A 20-Year Perspective On Breast Cancer Clinical Trials

By Deborah Borfitz 

June 14, 2022 | Wider availability and uptake of mammography screening globally among women under age 60 closely align with a threefold increase in their participation in breast cancer clinical trials over the past two decades, according to a new global analysis of 2,511,046 breast cancer patients from 4,674 clinical trials by Phesi, a data-driven provider of clinical development analytics products and solutions powered by artificial intelligence (AI). The numbers jumped most dramatically, from 39% to 87%, between the 2005-2009 and 2010-2014 time periods. 

Those demographics should be prompting sponsor companies to take a fresh look at how they are designing studies in terms of who should and could be included, according to Gen Li, Ph.D., CEO and founder of Phesi. More can be done to improve clinical trial diversity while being mindful of the duty to protect subjects from harm. “We should not be deterred unnecessarily [from expanding eligibility] if we don’t have the facts to support it.” 

Likewise, careful consideration needs to be given to the physicians engaged as investigators, he continues. In Poland, for instance, population screening tests have been introduced only recently relative to the U.S. and participation rates remain low. This translates into later detection and worse survival odds, which would inevitably impact treatment outcomes of these patients participating in clinical trials. 

But given the overall pattern of earlier detection globally, trials of therapies for more aggressive types of breast cancer in younger women can be expected since there is more opportunity to intervene, Li says. This younger demographic includes women still in their childbearing years whose exclusion isn’t necessarily warranted based on the balance of risks to benefits.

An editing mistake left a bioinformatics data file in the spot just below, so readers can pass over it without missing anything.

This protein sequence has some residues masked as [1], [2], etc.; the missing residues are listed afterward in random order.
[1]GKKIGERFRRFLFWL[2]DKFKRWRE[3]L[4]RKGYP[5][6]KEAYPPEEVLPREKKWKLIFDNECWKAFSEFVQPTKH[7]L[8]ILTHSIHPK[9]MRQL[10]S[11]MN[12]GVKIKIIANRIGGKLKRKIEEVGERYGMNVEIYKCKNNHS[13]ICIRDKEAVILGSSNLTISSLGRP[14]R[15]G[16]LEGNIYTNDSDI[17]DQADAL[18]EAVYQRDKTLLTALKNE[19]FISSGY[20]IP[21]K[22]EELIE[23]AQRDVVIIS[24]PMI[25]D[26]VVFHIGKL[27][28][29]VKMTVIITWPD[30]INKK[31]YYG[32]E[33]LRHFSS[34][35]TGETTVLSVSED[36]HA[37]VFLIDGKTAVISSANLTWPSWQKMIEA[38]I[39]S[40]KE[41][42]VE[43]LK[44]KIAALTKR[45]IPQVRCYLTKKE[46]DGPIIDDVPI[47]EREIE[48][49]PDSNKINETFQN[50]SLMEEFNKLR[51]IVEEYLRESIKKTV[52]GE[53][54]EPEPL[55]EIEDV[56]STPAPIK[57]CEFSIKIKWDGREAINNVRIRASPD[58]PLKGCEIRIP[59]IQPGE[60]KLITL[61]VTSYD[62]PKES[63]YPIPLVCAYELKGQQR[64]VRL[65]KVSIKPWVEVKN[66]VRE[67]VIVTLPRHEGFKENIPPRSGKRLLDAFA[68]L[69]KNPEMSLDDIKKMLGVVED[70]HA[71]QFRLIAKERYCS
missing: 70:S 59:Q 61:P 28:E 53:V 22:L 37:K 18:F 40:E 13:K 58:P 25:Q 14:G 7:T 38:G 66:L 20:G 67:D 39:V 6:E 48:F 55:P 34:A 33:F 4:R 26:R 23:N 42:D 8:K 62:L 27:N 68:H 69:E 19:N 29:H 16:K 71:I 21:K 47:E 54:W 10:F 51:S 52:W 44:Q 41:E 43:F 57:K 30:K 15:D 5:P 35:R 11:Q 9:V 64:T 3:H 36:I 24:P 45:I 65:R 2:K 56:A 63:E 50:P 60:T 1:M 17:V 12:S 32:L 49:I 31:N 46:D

The treatments under investigation may be personalized not only to patients’ specific cancer type, subtype, and stage but their genes and genomic profile of their tumor. Outcomes also tend to be highly treatment-specific, with HER2-positive breast cancer on the one hand being highly curable when aggressively treated with targeted therapies and triple-negative breast cancer having comparatively few treatment options and a generally worse prognosis. 

Breast cancer was the most studied disease area globally in 2021, the Phesi analysis reveals. The heterogeneity of breast cancer in terms of biology and natural history dictates that those clinical trials be of situation-specific design, Li says. Across the cancer spectrum, the emphasis in the pharmaceutical industry is shifting to situations involving more aggressive disease subtypes and innovative forms of treatment such as chimeric antigen receptor (CAR) T-cell therapy. 

Phesi just announced it has used AI to create a digital twin for a serious side effect, cytokine release syndrome (CRS), for patients following CAR-T therapy to support development efforts in this space. The digital twin is an alternative to gathering data from individuals in a randomized, double blind, placebo-controlled trial since too few patients are available for reaching conclusions. It can function as a synthetic control arm to accelerate the evaluation of treatments for CRS, Li says.